HatchBack to Back: Holden gets Cruzey With SRiV and CD

Cruze SRiV profileWith the release of Holden’s VF Commodore imminent, it’s been easy to forget that Holden’s other investment, the Cruze, has also had a bit of an upgrade. Although exterior and interior remains virtually unchanged, it’s the addition of a new engine and some tech that has the Cruze in the news.
A Wheel Thing had the the SRiV, with the new 1.6L turbo against the standard CD with 1.8L naturally aspirated; there’s a significant Cruze CD profiledifference to the drive, as one can anticipate, yet the CD hangs on….
There’s little doubt that the Cruze is due for a tidy up, both outside and inside; with the Commodore and the forthcoming Malibu sharing a family look it would make sense for the Cruze to cop a redesign to align it with its bigger siblings. It’s not unattractive however the sharp and edgy look, especially the hawklike headlight cluster now clashes with the softer, more rounded Holden range. The rear on the sedan does have a resemblance to the new Commodore and Malibu whilst the hatch and wagon rears just don’t seem to fit.
The interior in both the CD and SRiV is comfortable enough, with different shades to the plastic trim to help differentiate plus the dash is subtly different. The display offers info such as aircon settings, outside temperature, plusCruze CD seats personalisationCruze SRiV dash settings. There’s heated seats in the SRiV and somewhat oddly, with this car being a manual (the CD was an auto), I sat closer to the console and my left knee would contact the fan speed for the aircon and all of a sudden there’d b a blast of air…Both cars have Holden’s new MyLink integrated entertainment system, however tCruze CD dashhe screen is set an inch or so deep in the plastic which makes the touchscreen experience somewhat lacklustre. It does offer new internet apps and Bluetooth music streaming from most Bluetooth enabled handsets. Cruze SRiV seatsIt should really be a flush mount design, for better ergonomics, as the finger tip needs to cross over hard plastic and the interface has the stations buttons at the bottom of the screen… Cruze CD bootPlastics are of a good build quality but there’s not a lot of softness or padding whilst switchgear on the tiller is generic General Motors. In the rear, there’s plenty of cargo space, with the split fold Cruze SRiV hatchseats opening up to a considerable amount of room. There’s cloth seats on the CD with the SRiV getting leather.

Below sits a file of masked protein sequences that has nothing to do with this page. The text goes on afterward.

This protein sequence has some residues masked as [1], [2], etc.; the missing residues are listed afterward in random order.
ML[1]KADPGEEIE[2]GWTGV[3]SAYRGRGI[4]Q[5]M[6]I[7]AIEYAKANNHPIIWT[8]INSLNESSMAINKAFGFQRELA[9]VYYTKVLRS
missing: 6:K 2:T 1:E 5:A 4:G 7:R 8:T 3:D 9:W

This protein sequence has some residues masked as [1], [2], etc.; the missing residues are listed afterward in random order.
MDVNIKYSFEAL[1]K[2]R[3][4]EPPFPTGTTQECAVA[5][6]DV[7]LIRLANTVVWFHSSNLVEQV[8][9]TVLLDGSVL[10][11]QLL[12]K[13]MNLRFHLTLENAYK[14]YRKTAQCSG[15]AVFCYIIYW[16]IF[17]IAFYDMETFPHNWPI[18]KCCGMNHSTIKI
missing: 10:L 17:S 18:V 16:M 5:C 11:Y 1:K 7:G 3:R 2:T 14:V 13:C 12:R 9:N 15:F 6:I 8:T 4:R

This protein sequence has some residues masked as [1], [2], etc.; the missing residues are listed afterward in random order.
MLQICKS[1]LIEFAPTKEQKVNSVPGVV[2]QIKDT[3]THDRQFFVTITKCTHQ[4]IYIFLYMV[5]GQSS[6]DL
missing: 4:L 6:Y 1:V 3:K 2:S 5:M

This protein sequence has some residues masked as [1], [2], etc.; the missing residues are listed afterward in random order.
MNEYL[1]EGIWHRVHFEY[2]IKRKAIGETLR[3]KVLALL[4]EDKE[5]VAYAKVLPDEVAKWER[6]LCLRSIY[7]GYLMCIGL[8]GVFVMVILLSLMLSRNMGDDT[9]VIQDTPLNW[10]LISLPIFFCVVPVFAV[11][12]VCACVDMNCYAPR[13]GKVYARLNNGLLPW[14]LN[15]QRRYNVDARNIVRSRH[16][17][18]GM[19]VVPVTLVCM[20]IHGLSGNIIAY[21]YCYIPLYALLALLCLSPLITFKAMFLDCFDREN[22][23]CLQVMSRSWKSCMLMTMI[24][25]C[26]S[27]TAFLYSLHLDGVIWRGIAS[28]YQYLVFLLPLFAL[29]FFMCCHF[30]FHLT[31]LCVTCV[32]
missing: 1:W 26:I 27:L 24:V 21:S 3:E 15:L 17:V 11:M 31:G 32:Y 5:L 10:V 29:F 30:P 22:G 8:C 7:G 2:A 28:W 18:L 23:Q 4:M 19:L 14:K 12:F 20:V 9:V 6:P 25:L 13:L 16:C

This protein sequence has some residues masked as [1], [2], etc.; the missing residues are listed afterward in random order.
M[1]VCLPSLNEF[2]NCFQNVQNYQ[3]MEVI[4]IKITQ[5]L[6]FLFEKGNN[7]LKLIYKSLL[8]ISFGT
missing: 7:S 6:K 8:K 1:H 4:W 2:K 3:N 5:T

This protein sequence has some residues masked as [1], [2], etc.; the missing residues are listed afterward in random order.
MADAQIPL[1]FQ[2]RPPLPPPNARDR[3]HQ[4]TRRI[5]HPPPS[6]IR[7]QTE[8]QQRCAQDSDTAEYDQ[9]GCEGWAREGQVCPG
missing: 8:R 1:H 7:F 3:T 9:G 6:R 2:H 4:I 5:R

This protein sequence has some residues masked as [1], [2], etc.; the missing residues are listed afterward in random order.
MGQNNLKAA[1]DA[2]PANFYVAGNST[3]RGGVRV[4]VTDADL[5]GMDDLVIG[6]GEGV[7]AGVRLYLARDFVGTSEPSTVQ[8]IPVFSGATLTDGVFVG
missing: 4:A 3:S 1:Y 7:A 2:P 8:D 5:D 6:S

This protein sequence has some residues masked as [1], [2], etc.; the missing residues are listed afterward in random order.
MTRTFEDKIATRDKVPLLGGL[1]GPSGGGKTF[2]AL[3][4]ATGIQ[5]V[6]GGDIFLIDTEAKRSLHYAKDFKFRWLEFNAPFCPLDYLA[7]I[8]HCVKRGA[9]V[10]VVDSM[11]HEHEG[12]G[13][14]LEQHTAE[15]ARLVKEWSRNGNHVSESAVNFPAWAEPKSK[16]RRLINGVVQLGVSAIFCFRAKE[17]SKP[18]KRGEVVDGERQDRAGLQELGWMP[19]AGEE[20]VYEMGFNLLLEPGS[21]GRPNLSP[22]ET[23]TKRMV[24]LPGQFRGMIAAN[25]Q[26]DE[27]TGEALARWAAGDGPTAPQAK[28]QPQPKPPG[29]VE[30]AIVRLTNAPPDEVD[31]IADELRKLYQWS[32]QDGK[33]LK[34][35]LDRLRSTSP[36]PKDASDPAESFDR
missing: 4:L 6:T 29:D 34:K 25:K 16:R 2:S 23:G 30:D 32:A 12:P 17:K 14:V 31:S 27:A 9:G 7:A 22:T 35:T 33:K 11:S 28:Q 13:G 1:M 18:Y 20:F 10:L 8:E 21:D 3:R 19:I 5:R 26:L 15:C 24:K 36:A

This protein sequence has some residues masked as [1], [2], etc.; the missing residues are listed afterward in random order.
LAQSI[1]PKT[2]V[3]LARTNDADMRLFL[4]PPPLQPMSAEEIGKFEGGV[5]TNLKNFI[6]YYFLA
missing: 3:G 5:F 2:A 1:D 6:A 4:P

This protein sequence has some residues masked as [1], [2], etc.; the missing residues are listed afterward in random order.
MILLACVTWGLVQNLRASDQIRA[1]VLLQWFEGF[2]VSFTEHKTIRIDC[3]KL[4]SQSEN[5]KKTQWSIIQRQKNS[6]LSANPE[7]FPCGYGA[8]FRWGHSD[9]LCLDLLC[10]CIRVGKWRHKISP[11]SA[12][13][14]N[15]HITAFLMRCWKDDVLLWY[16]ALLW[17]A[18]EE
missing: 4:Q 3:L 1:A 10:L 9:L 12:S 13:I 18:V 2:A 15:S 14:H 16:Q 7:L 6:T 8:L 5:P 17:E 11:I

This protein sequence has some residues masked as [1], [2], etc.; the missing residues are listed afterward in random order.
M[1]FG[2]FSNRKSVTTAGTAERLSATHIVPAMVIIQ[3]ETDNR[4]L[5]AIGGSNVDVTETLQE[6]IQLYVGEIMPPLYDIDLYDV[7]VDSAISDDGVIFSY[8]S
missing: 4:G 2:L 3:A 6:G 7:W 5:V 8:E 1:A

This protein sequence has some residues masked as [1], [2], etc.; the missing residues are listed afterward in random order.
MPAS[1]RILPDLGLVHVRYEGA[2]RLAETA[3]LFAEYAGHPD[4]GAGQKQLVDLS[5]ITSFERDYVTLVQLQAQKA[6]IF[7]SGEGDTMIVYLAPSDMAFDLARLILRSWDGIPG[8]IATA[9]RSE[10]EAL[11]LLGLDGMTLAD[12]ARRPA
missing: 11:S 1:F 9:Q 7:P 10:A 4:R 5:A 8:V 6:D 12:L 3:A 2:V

Both cars have a great ride quality, with the suspension being rejigged to give a slightly more sporty ride in the SRiV and a touch more comfort in the CD, thanks to massaging of the struts and dampers plus a stiffer rear torsion beam setup. Both hang on through corners and with the change to more Australian spec tyres from Bridgestone, there’s a little less road noise but more grip.
The 1.6L turbo engine replaces the 1.4iTi powerplant, with the latter still available as an option; there’s more usable torque across the engine’s powerband, with 230Nm available to play with. A Wheel Thing’s test cars were the hatches, with the SRiV delivering a six speed manual experience; naturally, it’s got a light clutch whilst the actual shift itself is a little unrefined, with the spring pressure not as tight as it could be (more confidence in the feel of the throw) and the shift from second to third seems as if the slot for third gear is half an inch too far to the right, as more than once the lever seemed to hit a wall, rather than slotting home. The CD has the 1.8L engine and was mated to the six speed auto. It’s a slug by comparison and nowhere near as economical either, with a good combination of short and long runs Cruze CD fuelCruze SRiV frontseeing 3/4 of a tank used and just 400kms on the trip meter. The gear changes in the auto don’t “slur” into each other, with a small gap, almost like a manual change instead, between each gear. It’s not bad but it’s disconcerting when a smoother change is expected.
Helping the Cruze cause has also been a price drop, up to $3500 plus the extra equipment weighs in with a value of around $1200 to $1600.
There’s no doubt at all that the Cruze is a vital component of Holden’s armoury; it’s up against vehicles like the Mazda3, Kia’s Cerato, the Focus or i30. It matches well but does, in A Wheel Thing’s opinion, need an overhaul of the interior and exterior.
For more info: http://www.holden.com.au/cars/cruze

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